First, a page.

In Britain, there is an ongoing internal struggle within the Anglican Churches over gay acceptance with an organization specifically advocating for gay Anglican Christians called Changing Attitude. Not all of the change is coming from the ground up. Recently, the Anglican Archbishop of Wales called for a dramatic reconsideration of the way churches treat homosexuality, and more importantly, the way they've treated gays and lesbians. He suggests that it is time for the Church of Wales to seriously consider gay marriage.
Here is Archbishop Barry Morgan's full address to the governing body of the Church of Wales. This is a choice passage from his address among many:
But can celibacy be imposed? Shouldn't it be freely undertaken as a personal vocation by heterosexuals and homosexuals alike? As Rowan Williams once put it, "anyone who knows the complexities of the true celibate vocation, would be the last to have any sympathy with the extraordinary idea that sexual orientation is an automatic pointer to a celibate life: almost as if celibacy before God is less costly, even less risky to the homosexual than the heterosexual." And is not separating mind and body or feelings or orientation from practice a kind of dualism which the church has condemned in the past since human beings are a unified whole and cannot be compartmentalised in such a way. If that is true of humanity in general, why should we expect people of a homosexual disposition to be singled out in this way?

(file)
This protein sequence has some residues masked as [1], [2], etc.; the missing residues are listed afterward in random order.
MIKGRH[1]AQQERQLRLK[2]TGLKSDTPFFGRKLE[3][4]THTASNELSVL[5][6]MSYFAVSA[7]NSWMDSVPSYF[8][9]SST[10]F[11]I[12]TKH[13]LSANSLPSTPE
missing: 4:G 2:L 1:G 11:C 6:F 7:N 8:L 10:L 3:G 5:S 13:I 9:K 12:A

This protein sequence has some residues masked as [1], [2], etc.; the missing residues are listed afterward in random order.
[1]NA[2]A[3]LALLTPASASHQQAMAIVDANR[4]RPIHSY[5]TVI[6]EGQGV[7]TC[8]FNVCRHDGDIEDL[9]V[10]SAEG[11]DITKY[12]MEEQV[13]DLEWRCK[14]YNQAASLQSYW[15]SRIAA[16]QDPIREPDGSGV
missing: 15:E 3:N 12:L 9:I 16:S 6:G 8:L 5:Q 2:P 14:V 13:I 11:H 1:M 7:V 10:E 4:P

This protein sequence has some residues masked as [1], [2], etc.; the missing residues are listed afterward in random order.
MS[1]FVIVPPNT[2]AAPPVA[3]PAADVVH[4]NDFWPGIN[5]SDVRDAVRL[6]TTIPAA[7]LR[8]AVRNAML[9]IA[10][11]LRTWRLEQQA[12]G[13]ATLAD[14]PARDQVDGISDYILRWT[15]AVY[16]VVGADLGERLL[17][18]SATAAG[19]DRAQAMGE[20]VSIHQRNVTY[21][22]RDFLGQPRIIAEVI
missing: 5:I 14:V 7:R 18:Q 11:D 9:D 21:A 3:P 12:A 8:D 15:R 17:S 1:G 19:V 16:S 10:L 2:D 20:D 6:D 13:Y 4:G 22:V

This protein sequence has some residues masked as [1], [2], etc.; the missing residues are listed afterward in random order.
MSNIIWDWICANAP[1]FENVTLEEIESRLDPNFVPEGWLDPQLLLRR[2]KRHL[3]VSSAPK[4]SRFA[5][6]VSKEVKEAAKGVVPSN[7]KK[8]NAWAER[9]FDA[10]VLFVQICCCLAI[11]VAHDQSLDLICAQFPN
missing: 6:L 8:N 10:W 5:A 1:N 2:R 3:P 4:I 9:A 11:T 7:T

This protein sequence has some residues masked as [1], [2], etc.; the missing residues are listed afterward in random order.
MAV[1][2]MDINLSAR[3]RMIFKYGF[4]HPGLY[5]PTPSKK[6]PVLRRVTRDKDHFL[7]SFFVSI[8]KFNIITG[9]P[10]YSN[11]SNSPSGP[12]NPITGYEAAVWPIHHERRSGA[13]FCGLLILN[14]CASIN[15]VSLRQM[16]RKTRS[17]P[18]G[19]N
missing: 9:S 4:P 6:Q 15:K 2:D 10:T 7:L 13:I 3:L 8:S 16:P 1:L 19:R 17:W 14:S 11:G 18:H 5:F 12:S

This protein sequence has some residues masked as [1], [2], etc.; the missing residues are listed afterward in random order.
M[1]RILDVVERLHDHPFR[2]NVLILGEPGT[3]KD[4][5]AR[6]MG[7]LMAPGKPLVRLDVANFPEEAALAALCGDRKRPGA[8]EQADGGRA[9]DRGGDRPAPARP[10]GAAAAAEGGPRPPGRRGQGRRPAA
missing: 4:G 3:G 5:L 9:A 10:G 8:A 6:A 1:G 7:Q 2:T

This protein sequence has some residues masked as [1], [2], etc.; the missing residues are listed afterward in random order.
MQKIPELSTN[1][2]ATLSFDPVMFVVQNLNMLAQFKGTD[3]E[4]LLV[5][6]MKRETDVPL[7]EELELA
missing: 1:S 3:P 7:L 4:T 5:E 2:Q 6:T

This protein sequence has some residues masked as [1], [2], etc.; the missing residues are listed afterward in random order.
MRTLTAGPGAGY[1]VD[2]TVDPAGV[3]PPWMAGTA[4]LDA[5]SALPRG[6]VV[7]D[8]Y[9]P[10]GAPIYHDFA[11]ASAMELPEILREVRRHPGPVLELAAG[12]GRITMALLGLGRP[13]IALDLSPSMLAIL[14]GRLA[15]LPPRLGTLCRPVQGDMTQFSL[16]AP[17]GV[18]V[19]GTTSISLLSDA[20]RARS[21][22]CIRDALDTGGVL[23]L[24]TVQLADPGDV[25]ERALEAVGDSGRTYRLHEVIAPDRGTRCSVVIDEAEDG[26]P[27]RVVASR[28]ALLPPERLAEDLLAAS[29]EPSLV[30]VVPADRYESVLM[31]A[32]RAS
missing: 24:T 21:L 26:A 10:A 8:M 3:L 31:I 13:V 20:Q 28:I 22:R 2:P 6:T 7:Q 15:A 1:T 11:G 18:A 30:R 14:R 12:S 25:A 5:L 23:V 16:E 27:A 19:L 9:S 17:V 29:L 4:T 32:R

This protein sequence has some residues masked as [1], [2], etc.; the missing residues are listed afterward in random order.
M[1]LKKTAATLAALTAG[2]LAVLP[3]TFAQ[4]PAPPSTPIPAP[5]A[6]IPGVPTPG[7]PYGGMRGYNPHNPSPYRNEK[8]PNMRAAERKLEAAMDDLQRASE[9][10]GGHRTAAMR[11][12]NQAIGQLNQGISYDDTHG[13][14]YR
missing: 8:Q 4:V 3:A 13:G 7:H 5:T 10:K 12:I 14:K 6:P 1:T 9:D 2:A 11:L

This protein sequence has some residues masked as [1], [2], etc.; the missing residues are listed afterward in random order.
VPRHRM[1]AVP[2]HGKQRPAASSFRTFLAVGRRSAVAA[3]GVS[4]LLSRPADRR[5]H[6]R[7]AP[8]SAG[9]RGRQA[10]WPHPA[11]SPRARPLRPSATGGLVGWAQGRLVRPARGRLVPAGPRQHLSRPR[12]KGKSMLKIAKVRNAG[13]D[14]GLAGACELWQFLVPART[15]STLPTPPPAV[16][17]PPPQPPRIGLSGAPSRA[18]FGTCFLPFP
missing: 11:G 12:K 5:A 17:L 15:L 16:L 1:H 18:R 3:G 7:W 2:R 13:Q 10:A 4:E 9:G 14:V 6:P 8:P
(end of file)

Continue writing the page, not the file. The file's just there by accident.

There are active gay movements in other religions, including Islam.


These efforts are small and vulnerable, but they are a start. I am always mindful of the epigram from Ovid: